Eddie Liu

121 karmaJoined


Ratio of Installs to DAU: Hmm, that's an interesting metric...the way I think about retention is like a layered cake, kind of like the baumkuchen I just ate for breakfast, but linear instead of round. Anyways, there's time on the X axis and users on the Y axis. For any given day, there's a sizeable layer of cream at the top which are the Day 0 users. And then right below that, a smaller layer of Day 1 users, etc. etc. Ultimately there are hundreds of layers of users from older daily cohorts. You can track each daily cohort through time and it'll start big and then shrink rapidly, following the retention curves, until eventually it flatlines at some point (ideally above 0). 

So you could look at overall installs to DAU, but that gives an advantage to new apps because they don't have a lot of old installs from years-old cohorts that have left. Or you could compare daily installs to DAU, but that gives an advantage to old apps because they'll have a lot of users from old cohorts.

A better metric could be DAU / MAU ratio, which measures like out of all of your active users, how many of them use the app every day. Here ~25% would be exceptional with an average of probably around 10%. But that's also biased based on how many new users you're bringing in each day. 

By the way, the only peer group benchmarks that apple provides are Conversion Rate, Proceeds per Paying User, Crash Rate, Day 1/7/28 Retention. https://developer.apple.com/app-store/peer-group-benchmarks/ . But they might be announcing more in March thanks to the EU's DMA. https://developer.apple.com/support/dma-and-apps-in-the-eu/#app-analytics  


CPI: Yes, those numbers are from Facebook / Instagram / TikTok ads. 

In terms of organic traffic, it's also a measure of time. Say for example you're bringing in 1000 organic users a day. After a year, that's 365k users. After 5 years that's 1.8M users. Of course, the app still has to remain good to continue getting organic downloads. Since the definition of good is always improving, the app would need to be consistently updated.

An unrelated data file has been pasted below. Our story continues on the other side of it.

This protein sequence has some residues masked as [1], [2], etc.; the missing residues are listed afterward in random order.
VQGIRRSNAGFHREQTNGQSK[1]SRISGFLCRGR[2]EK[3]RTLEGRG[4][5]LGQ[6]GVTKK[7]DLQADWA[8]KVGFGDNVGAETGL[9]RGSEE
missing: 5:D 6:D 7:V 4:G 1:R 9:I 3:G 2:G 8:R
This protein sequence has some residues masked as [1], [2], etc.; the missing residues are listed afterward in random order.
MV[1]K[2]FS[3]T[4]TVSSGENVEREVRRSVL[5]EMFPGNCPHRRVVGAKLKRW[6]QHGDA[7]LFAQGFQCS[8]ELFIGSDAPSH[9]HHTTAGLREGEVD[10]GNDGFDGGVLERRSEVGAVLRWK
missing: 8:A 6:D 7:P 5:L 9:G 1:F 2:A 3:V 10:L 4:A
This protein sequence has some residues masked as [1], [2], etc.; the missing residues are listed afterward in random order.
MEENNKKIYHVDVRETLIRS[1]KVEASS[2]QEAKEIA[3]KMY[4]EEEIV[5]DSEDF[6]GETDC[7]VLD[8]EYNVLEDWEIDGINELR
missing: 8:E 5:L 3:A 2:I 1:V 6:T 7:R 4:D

I'd say estimate around 2/3 of our lifetime installs are organic, but it really depends on the app. I speculate that Daylio might be closer to 100% organic while Breeze is probably closer to 0%. 

Great overview! I'm Eddie, long-time EA and co-creator of the mental health app Clarity https://apps.apple.com/us/app/clarity-cbt-thought-diary/id1010391170 

I pretty much agree with your broad points. Some quick thoughts on each section from an "insider" point of view:

Short-term impacts of treatment: The problem with these studies is that they study "apps" as a category, but apps are 1. extremely different from one another and vary drastically in quality and 2. are constantly improving. The best apps are probably 10-100x better than the worst mental health apps. Also, functionality of the best apps today are very different than the best apps from a few years ago when these studies were run. In the future, they'll probably be even more different. I don't think we're close to peak mental health app effectiveness.

Self-guided app adherence: Apple actually has made benchmarks available! I can grab them for you. For health and fitness apps which rely on a subscription business model, here are the 25th / 50th / 75th percentiles.

Day 1: ~16% / ~25% / ~34%
Day 7: ~3% / ~7% / ~13%
Day 28: ~0.75% / ~2.5% / ~6%

Note: The exact percentages vary by a little bit depending on which week is selected. 

User acquisition costs: I can confirm there are huge differences in cost per install between US iOS (in the range of $1-2 per install) vs low-income country Android ($0.02 - $0.10). Although of course, ads aren't the only way to get app downloads. Organic app downloads are $0.00!

Development costs: If you were to put us on your comparison, we'd be at 2 employees (my wife and I) @ ~8,000,000 downloads across all of our apps. I can confirm that service and hosting costs are basically negligible. 

How to improve: I agree that marketing to low-CPI regions could be a great impact opportunity. I'm most excited about improving drop-off rates / effect sizes (two sides of the same coin). I can absolutely imagine a world where a self-guided mental health app is 10x more effective than the best one available now. 

Again, great overview! Let me know if I can be helpful! 

I would lean towards making the first version a website instead so you wouldn't have to go through the hassle of following Apple / Google's rules. For example in the App Store Review Guidelines there are extra procedures to follow for such apps - https://developer.apple.com/app-store/review/guidelines/ it explicitly states: 

3.2.1 Acceptable: (vi) Approved nonprofits may fundraise directly within their own apps or third-party apps, provided those fundraising campaigns adhere to all App Review Guidelines and offer Apple Pay support. These apps must disclose how the funds will be used, abide by all required local and federal laws, and ensure appropriate tax receipts are available to donors. Additional information shall be provided to App Review upon request. Nonprofit platforms that connect donors to other nonprofits must ensure that every nonprofit listed in the app has also gone through the nonprofit approval process. Learn more about becoming an approved nonprofit.

3.2.2 Unacceptable: (iv) Unless you are an approved nonprofit or otherwise permitted under Section 3.2.1 (vi) above, collecting funds within the app for charities and fundraisers. Apps that seek to raise money for such causes must be free on the App Store and may only collect funds outside of the app, such as via Safari or SMS.